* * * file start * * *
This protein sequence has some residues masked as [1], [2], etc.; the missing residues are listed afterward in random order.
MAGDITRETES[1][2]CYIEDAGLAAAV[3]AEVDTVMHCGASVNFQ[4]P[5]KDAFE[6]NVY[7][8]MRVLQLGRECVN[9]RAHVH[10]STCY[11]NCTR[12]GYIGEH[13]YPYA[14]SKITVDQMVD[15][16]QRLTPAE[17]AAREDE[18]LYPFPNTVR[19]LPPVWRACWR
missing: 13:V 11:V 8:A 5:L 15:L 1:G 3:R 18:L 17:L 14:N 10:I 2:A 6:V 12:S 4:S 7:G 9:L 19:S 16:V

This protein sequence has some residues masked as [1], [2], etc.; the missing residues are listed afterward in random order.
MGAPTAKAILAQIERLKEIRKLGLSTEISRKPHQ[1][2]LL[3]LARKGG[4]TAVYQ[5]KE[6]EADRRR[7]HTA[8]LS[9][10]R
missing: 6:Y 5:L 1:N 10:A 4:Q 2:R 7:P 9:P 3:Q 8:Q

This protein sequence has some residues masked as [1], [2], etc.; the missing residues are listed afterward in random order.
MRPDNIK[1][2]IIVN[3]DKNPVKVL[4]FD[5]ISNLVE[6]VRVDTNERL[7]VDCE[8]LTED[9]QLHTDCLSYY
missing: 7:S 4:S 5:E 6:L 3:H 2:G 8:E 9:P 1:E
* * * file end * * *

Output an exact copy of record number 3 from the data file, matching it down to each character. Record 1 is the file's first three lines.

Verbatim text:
This protein sequence has some residues masked as [1], [2], etc.; the missing residues are listed afterward in random order.
MRPDNIK[1][2]IIVN[3]DKNPVKVL[4]FD[5]ISNLVE[6]VRVDTNERL[7]VDCE[8]LTED[9]QLHTDCLSYY
missing: 7:S 4:S 5:E 6:L 3:H 2:G 8:E 9:P 1:E